If I have a swing, I have a shot,
he said the night of April 8, repeating his Bubba Golf mantra.
You might view him as a bit out there
(with Hunter Mahan, Crane and
Fowler) for being part of the Golf
Boys that came up with the “Oh, Oh,
Oh” charity music video last year.
And, oh, oh, oh, he stands on the
wrong side of the ball, a lefty.
He’s one of the loudest players as well, the smash of driver contact- ing ball akin to splitting the atom.
Through the first three months of
2012, he was the longest driver on
Tour with an average of 316 yards,
with a longest launch of 427.
That Watson has achieved what he
has on Tour without an entourage
of swing and putting counselors is
something that this 6-foot 3-inch,
180-pound coiled spring of a man is
particularly proud of.
“I like the challenge,” Watson
said at the Cadillac Championship
in March, a tournament he nearly
won. “I like playing and learning it
myself. I’m stubborn. Why would I
want to say thanks to somebody else?
I want to do it on my own. I want to
play better for me and I want to win
because of me and I want to play
good because of me. And no, I’ve
never [sought] out advice of a coach
or anything on my swing. I just swing
funny and somehow it works.”
His swing had its roots in the
backyard of his boyhood home
in Bagdad, Fla., where with the
encouragement of his late father
Gerry (Bubba is Gerry Jr.) he sliced
and hooked and smashed around
Wiffle balls. Purely through his own
endeavor he became good enough to
play golf at the University of Georgia,
good enough to qualify for the
Nationwide Tour, and good enough
to leap from there to the PGA Tour
in 2005. Since then he has grown his
own game, and a legend.
You’ve got to like a lefthander
whose backswing is John Daly and
whose point-of-impact is Mikhail
Baryshnikov. Watson takes the club
back so far that you think he’s go-
ing to bounce it off his right hip. At
impact, both heels are off the ground
and he’s standing on his toes, occa-
sionally levitating on a really big hit.
Watson curves the ball like no one
else on Tour, leading Tiger Woods
to say, “I can’t even see some of the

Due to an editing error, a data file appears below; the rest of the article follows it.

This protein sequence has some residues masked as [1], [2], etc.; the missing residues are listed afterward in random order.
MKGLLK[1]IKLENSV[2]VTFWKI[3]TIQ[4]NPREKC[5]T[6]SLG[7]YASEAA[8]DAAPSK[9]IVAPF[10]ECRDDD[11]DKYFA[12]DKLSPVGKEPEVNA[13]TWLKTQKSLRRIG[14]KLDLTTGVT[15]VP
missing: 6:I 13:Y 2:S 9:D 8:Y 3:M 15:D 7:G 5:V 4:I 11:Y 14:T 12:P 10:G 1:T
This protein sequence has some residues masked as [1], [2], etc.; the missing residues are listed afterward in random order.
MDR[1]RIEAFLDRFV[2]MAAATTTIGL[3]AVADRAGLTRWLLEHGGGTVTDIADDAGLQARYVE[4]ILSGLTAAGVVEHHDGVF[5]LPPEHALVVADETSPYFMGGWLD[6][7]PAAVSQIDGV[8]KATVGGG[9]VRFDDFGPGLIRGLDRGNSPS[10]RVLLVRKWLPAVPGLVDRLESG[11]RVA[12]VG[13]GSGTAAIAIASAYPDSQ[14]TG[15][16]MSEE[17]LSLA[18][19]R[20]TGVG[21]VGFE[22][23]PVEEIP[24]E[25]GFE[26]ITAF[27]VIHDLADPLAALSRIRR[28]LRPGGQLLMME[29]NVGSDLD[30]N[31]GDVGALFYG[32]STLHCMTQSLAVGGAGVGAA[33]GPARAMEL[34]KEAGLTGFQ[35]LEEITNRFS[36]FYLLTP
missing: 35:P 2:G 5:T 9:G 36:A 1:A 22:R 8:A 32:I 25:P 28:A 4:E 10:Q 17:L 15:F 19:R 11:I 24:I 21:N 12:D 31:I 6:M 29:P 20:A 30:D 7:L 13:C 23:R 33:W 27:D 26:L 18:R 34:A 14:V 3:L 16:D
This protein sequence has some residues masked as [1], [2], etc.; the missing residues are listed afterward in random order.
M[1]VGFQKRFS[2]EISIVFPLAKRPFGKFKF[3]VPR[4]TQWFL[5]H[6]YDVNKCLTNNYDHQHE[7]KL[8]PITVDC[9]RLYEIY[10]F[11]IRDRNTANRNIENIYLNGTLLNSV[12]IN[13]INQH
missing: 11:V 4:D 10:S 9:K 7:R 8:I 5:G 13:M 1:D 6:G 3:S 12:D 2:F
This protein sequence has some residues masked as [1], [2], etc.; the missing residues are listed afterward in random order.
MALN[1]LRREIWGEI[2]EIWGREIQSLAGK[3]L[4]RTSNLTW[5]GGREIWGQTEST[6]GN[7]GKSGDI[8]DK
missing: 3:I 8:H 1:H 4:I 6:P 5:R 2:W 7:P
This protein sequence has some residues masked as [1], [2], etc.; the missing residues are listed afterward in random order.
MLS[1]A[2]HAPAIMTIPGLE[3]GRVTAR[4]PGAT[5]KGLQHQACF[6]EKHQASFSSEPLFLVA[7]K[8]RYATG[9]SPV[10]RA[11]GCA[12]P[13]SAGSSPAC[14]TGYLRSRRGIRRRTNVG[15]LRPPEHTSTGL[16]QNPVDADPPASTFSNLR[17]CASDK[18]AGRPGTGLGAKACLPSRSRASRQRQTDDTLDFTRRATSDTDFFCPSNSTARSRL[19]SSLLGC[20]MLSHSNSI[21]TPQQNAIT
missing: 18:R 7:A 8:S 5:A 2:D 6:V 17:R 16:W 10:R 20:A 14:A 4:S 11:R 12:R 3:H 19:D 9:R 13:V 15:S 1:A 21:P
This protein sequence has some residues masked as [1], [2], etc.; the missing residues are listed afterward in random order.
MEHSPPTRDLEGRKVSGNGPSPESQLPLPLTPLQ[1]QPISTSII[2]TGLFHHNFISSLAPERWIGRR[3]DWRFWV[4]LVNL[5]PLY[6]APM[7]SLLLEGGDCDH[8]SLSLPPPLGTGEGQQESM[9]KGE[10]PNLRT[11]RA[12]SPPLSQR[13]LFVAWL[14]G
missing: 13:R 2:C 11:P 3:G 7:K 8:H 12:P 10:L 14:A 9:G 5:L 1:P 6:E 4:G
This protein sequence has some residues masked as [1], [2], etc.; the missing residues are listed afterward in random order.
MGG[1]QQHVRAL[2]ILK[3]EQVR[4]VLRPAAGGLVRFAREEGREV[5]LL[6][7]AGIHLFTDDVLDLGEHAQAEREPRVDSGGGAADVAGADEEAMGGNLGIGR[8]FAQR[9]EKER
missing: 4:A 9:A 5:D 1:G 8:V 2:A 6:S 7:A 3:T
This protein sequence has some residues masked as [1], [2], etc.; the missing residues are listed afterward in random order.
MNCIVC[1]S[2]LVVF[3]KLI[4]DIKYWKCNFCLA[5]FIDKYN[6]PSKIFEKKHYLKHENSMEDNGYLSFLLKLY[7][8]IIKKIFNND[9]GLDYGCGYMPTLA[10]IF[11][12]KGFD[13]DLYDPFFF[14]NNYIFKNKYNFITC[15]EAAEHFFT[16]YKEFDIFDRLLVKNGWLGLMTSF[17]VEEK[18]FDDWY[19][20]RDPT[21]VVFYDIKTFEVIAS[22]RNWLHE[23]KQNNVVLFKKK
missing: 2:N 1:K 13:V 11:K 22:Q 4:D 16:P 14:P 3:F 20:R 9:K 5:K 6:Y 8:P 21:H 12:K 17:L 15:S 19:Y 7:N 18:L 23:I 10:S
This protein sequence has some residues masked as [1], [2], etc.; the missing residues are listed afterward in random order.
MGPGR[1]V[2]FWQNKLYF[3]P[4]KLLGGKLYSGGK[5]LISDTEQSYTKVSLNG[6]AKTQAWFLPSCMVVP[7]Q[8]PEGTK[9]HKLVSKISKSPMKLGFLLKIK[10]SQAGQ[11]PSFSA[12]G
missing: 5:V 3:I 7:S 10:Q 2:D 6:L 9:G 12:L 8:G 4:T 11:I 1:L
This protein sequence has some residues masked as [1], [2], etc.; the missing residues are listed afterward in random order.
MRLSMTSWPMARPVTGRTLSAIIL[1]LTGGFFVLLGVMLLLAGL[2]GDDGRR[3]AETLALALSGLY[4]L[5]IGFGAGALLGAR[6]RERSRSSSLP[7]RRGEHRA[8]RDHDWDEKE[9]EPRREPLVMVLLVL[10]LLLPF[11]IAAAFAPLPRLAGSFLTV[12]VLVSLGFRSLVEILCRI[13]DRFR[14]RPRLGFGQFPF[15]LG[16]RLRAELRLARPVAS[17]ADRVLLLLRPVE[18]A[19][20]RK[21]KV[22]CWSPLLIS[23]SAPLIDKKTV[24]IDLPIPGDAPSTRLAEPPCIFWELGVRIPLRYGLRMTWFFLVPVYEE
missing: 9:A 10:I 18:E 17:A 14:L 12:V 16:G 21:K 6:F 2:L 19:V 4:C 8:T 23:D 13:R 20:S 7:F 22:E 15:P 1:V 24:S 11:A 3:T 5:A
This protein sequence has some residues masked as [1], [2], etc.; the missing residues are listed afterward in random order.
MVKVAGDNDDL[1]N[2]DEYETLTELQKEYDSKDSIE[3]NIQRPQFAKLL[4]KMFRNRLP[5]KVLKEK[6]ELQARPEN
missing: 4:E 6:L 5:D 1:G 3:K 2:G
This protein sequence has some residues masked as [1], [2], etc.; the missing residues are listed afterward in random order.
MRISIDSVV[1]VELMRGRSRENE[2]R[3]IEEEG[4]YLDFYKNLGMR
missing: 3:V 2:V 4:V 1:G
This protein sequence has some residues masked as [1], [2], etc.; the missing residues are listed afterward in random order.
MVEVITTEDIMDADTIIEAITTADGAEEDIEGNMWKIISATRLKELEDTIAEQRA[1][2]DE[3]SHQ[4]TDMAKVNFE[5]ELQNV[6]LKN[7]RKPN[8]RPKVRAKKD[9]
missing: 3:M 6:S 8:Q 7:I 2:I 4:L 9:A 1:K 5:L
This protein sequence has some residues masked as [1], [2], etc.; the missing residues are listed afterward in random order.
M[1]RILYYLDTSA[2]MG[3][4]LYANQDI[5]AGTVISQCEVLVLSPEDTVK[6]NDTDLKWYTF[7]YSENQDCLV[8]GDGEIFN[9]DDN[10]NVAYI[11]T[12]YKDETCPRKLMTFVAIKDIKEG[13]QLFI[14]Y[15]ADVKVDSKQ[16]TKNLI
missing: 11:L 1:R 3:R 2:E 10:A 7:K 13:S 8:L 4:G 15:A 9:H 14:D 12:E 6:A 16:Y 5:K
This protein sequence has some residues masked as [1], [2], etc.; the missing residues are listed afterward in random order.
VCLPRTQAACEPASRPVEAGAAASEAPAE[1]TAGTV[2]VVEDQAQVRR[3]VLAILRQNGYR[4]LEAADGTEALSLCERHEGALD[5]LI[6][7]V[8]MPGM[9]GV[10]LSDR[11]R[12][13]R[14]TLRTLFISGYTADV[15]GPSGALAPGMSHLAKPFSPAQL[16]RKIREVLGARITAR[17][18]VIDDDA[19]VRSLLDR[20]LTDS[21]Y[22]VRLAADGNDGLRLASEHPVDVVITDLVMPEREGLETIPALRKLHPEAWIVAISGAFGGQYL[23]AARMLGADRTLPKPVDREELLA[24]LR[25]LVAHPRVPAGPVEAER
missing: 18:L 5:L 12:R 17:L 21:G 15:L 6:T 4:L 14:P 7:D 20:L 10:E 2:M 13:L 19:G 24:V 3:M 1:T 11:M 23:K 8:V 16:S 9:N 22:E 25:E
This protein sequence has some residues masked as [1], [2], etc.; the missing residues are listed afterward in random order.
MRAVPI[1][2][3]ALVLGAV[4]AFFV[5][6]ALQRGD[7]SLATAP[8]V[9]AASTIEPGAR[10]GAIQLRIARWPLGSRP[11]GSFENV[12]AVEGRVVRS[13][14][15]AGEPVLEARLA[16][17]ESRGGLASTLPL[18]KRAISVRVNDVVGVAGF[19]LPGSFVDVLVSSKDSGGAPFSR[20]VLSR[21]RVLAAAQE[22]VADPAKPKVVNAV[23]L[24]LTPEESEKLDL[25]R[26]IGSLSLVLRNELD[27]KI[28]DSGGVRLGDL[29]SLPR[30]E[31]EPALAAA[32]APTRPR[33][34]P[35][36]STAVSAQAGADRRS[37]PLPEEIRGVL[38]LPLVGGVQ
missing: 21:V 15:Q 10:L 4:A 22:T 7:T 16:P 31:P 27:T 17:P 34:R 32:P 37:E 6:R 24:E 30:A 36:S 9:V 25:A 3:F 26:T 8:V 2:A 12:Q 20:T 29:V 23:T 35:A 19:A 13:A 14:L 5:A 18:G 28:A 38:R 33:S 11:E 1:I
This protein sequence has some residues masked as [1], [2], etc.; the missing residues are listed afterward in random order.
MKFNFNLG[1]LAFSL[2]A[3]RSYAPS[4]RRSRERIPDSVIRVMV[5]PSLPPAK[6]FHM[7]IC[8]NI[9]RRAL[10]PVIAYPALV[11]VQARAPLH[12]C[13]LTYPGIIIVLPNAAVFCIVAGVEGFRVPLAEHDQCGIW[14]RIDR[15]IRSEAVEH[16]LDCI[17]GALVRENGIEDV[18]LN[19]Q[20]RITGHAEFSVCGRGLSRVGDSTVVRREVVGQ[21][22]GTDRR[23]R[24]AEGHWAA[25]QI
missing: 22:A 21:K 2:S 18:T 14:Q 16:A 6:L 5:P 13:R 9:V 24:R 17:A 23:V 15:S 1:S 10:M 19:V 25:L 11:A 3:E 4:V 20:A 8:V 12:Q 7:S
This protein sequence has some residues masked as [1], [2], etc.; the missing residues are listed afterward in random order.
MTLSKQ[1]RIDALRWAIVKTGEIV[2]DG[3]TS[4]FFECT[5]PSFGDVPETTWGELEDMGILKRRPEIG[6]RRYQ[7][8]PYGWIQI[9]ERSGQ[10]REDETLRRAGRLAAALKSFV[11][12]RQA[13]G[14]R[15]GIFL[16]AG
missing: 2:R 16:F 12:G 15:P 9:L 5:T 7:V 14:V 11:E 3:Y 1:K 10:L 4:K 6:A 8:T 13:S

shots he hits.”
While Watson will say that he’d love
to be No. 1 in the world, there is so
much more he wants to do. “I have a
friend who wants to build a church in
North Carolina, so if I win [the FedEx
Cup and the $10 million first prize] I’d
want to be a part of helping him. The
people who know me know I’d rather
give it away than have it myself.”
Watson is substantially involved in
charitable work, having funded the
$50,000 playground at the Ronald
McDonald House in Pensacola, Fla.,
running junior golf programs, and
using his pink driver for charitable
purposes. The “Bubba and Friends
Drive to a Million” initiative announced by Watson and PING will
donate $300 for his first 300 drives
over 300 yards in 2012, and begins
the way toward raising $1 million
for Scottsdale-based charities where
Watson now calls home. Watson was
so concerned about giving the right
message to children about getting
an education that he returned to
the University of Georgia to get his
degree in consumer economics.
Now as the Masters champion, there is an inevitable ramping up of his life, something he wants to
keep in perspective. “I don’t play the
sport for fame,” he said right after his
Masters victory. “I don’t try to win
tournaments for fame. I don’t do any
of that. It’s just me. I’m just Bubba.
I goof around. I joke around. I just
want to play golf and be me. I’m not
ready for fame.”
Ready or not, fame is upon him...
let’s just hope fame likes the color